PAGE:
Master Soda Recipe

  • bvseo_sdk, java_sdk, bvseo-4.0.0
  • CLOUD, getAggregateRating, 216ms
  • bvseo-msg: The resource to the URL or file is currently unavailable.;
Prep Time: 20 minutes
Cook Time: 5 minutes
Servings: 8

Fizzy, fresh sodas can be made from literally anything, says Emma Christensen, author of True Brews. Steep ginger in sugar syrup, and you can make ginger ale. Grab some fresh fruit juice at the farmers’ market, and you’ll have a soda by morning. Add spices or herbs, mix fruits together, play with savory ingredients, try a different kind of sugar—it’s all fair game here.

Base the amount of fruit you use in this recipe on your personal preferences. Less fruit will give you a lighter-tasting soda, and more fruit will make something closer to nonalcoholic sparkling cider. All sodas need a little lemon juice for punch, but add more if your fruit lacks natural acidity. The amount of sugar you add is entirely up to you and your sweet tooth.


  • 2 to 4 lb. fresh or frozen fruit, or 4 to 8 cups fruit juice,
      preferably unsweetened
  • 2 to 6 Tbs. fresh lemon or lime juice (from 1 to 2 lemons or 3 to
      4 limes), plus more if needed
  • Flavoring extras, such as fresh ginger, lemon zest, cinnamon
      stick, star anise or fresh herbs
  • 1 cup water, plus more to fill the bottle
  • 1/2 to 1 1/2 cups (3 1/2 to 10 1/2 oz.) white granulated sugar,
      plus more if needed
  • Pinch of salt
  • 1/8 tsp. dry Champagne yeast


Remove any stems, seeds, peels or other inedible bits from the fruit and chop into bite-size pieces. Berries and smaller fruits can be kept whole. Combine the fruit with the lemon juice and any flavoring extras in a large bowl.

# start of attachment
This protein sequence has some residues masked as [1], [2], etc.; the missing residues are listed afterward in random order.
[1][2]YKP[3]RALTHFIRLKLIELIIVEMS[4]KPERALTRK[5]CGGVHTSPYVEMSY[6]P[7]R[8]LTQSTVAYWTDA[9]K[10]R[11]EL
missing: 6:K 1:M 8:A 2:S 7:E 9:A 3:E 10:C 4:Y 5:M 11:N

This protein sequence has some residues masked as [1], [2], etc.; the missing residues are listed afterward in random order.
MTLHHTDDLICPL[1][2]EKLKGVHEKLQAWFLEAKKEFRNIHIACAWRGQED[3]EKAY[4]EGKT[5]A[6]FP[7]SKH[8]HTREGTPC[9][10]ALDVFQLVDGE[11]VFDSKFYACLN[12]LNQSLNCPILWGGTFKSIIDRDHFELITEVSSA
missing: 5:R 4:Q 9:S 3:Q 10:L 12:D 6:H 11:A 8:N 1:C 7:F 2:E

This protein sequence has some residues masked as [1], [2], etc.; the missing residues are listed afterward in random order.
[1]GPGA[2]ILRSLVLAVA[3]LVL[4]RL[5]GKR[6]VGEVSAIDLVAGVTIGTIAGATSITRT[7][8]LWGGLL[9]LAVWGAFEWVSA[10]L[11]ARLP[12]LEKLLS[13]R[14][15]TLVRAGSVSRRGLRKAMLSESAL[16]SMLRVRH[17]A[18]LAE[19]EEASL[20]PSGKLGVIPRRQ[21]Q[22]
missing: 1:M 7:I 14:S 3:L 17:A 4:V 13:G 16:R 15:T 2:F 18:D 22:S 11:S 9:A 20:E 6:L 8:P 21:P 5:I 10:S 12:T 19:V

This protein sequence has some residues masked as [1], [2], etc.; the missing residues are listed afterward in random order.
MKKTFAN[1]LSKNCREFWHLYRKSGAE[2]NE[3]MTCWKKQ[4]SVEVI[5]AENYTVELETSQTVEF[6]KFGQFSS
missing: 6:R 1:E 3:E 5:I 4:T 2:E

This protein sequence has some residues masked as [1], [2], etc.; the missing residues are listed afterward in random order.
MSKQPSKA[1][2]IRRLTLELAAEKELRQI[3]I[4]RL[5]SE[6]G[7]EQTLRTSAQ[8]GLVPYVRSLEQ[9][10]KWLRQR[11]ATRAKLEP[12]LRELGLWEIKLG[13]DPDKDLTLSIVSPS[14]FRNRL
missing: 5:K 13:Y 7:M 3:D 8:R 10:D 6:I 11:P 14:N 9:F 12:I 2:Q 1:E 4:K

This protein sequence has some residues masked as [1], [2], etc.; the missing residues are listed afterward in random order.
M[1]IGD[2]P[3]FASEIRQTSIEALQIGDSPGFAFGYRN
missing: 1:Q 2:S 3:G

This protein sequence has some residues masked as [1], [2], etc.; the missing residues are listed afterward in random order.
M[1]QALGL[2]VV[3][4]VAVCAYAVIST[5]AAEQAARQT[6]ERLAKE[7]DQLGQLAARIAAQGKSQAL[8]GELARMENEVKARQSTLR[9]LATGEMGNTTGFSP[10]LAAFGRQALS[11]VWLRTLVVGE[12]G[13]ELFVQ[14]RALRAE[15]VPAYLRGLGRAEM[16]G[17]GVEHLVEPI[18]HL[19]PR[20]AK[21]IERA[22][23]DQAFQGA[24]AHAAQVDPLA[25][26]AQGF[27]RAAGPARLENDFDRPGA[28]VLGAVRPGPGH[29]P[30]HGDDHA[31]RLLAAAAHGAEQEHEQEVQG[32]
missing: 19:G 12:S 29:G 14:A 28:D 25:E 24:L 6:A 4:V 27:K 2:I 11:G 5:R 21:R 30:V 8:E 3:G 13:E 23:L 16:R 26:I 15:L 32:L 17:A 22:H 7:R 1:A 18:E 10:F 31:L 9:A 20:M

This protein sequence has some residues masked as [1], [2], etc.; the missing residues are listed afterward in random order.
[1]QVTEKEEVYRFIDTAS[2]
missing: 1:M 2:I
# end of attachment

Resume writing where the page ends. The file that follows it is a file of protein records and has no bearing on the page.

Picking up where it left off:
Bring the water to a boil in a small saucepan on the stovetop or in the microwave. Remove from the heat. Add the sugar and salt, stir to dissolve and pour over the fruit. Let stand for 10 minutes to macerate the fruit or until frozen fruits are completely thawed. Remove any whole spices once the fruit is macerated. If using fruit juice, simply combine the juice with the sugar water and proceed to the bottling step.

Working in batches, puree the fruit with its liquid in a food processor or blender. Strain the puree into a bowl, collecting as much juice as possible without forcing any solids through the strainer. You can also strain the juice through a flour sack towel or cheesecloth to yield a soda with less pulp and sediment.

Pour the juice into a clean 2-liter bottle using a funnel. Top off the bottle with water, leaving at least 1 inch of headspace. Taste and add more lemon juice or sugar if desired. The extra sugar will dissolve on its own.

Add the yeast. Screw on the cap and shake the bottle to dissolve and distribute the yeast. Let the bottle sit at room temperature out of direct sunlight until carbonated, typically 12 to 48 hours. Exact fermentation time will depend on the temperature in the room; soda will carbonate quickly at warm temperatures and take longer at cooler temperatures. Check the bottle periodically; when it feels rock solid with very little give, it’s ready.

Refrigerate overnight or for up to 2 weeks. Open the bottle very slowly over a sink to release the pressure gradually and avoid bubble-ups. Pour the soda through a small fine-mesh strainer when serving to remove fruit pulp and sediment, if desired. Makes about 8 cups (enough to fill a 2-liter plastic soda bottle).

Adapted from True Brews, by Emma Christensen (Ten Speed Press, 2013).

  • bvseo_sdk, java_sdk, bvseo-4.0.0
  • CLOUD, getReviews, 85ms
  • bvseo-msg: The resource to the URL or file is currently unavailable.;